Category Archives: Uncategorized

Did you Know General Almonte was Considered a Traitor?

Standard
Did you Know General Almonte was Considered a Traitor?

From the clippings of Lucy Connelly Poaps

What Happened When Agustin Barrios Gomez Came to Town?

The Founder of Our Town

By Hal Kirkland CLICK

Juan Nepomuceno Almonte 1803-1869 click

Norman Paul– True Lover of Soil Clippings

Standard
Norman Paul– True Lover of Soil Clippings

Newspaper clippings from Lucy Connelly Poaps

Mr Paul is second from right. this is another photo of the New Horizons group that started the Lanark & District Museum

Bev Fergusson

Mr Lowry on left, then Alex Stewart.

Brian Munro

Grant Smith on right. Also some of Faucett family

Norman Paul Talks About the Little Red School House- The Buchanan Scrapbook

Sarah Duff McPherson and John Paul — Mount Blow Farm

Ken Manson– 1986 Interview with Helen & Jimmie Dodds –Side 1B — Bill Croft and Farm Machinery

The Wondrous Life of Norman Paul

The Amazing Mr. Paul

The Mysterious 5th Line ?????

Recollections of Bert Hazelwood 1973

Minto Skating Club Comes to Carleton Place — 1947

Standard
Minto Skating Club Comes to Carleton Place — 1947

lindaseccaspina

Sports | City of Ottawa

silver ‘sequins, going through a smart number.

Skate Guard: Guy In The Sky: The Story Of Maribel Vinson Owen's Leading Man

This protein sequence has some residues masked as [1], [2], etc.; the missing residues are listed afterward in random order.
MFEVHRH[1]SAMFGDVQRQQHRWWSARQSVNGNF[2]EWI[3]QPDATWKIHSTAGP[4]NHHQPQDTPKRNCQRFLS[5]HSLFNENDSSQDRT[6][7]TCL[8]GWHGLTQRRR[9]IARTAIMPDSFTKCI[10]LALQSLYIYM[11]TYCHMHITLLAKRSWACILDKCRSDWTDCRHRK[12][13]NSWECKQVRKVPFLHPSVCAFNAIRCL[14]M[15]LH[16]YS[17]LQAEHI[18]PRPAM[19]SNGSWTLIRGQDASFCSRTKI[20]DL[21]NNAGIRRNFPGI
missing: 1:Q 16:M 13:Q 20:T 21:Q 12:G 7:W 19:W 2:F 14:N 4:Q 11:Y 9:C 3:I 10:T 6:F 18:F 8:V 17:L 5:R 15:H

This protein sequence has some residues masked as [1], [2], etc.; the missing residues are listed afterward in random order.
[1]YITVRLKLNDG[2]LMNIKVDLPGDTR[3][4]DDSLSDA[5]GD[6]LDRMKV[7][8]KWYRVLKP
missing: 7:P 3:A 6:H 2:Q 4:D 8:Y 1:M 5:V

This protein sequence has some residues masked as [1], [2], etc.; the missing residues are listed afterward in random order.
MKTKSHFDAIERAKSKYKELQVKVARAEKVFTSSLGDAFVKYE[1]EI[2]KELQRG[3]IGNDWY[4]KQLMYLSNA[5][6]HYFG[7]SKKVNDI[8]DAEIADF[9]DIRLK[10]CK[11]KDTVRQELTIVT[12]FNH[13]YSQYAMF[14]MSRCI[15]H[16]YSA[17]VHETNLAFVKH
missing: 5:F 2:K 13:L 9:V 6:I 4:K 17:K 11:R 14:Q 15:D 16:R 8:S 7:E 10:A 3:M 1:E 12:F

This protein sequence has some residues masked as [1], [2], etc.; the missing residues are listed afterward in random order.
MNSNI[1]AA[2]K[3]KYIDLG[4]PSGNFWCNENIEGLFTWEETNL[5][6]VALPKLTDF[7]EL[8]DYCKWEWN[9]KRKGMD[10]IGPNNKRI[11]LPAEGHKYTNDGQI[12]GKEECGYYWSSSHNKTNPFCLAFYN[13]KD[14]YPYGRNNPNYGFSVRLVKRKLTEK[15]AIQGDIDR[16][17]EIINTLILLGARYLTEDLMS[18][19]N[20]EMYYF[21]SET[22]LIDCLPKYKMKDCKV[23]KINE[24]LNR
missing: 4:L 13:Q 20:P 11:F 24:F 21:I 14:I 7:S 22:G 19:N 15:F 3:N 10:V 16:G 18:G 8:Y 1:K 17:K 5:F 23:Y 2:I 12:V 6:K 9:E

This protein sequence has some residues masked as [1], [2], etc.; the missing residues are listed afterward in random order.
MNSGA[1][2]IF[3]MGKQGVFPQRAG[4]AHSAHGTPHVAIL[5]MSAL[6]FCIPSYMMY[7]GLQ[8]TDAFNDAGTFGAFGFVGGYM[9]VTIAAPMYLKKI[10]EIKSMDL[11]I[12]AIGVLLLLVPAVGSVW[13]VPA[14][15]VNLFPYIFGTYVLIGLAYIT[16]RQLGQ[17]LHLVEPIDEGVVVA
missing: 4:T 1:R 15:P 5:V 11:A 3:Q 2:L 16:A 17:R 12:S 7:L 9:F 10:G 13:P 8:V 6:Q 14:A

Easy to look at, In the same part of the bill were Margot Mereweather and Nancy Minnes. Almost a tradition in Minto Club shows Is the act put on every year by the Lopdell ladies. This year Eva and Kay -Lopdell added another appealing act to their repretoire, and were warmly encored by an enthusiastic crowd.

The crowd had already learned that Cynthia Kirby was reputed one of the best skaters of her age in eastern Canada, and so it was no surprise to many when she flashed out in her red costume, and started to do her split-second Jumps, her exciting twirls, her effortless and intricate routines. A tall girl, she has a personality all her own, and is a real crowd pleaser. Although her solo lasted the usual time, it seemed all over in a second, and when she came in…

View original post 615 more words

Sign, Sign, Everywhere a Sign–Dr. Winters 154-160 Bridge Street Carleton Place –Jaan Kolk Files

Standard
Sign, Sign, Everywhere a Sign–Dr. Winters 154-160 Bridge Street Carleton Place –Jaan Kolk Files

lindaseccaspina

 

23244150_10155664155480516_7105743335803776673_n.jpg

From Andy Graham–‎Lost Ottawa
 

This painted window screen has been in my family forever, likely found by my dad or one of his brothers or one of their “questionable friends”.  I’ve always been curious to know when and where (likely in the Glebe somewhere?) Dr. Winters had his/her practice. (edited by Linda to keep Dad’s legacy intact LOL–well done though Andy)

 
Well our amazing historian Jaan Kolk took up the challenge once again and posted this. The funny thing is I posted the same clipping last week, but in reality it was just another newspaper clipping until Jaan dug more information and now it is
brought to life.
 
 

 

Jaan Kolk added this.

I believe these two men were from Carleton Place originally. In 1898, dentist W.R. Winters is mentioned in the Carleton Place column of the Ottawa Journal (mostly for his…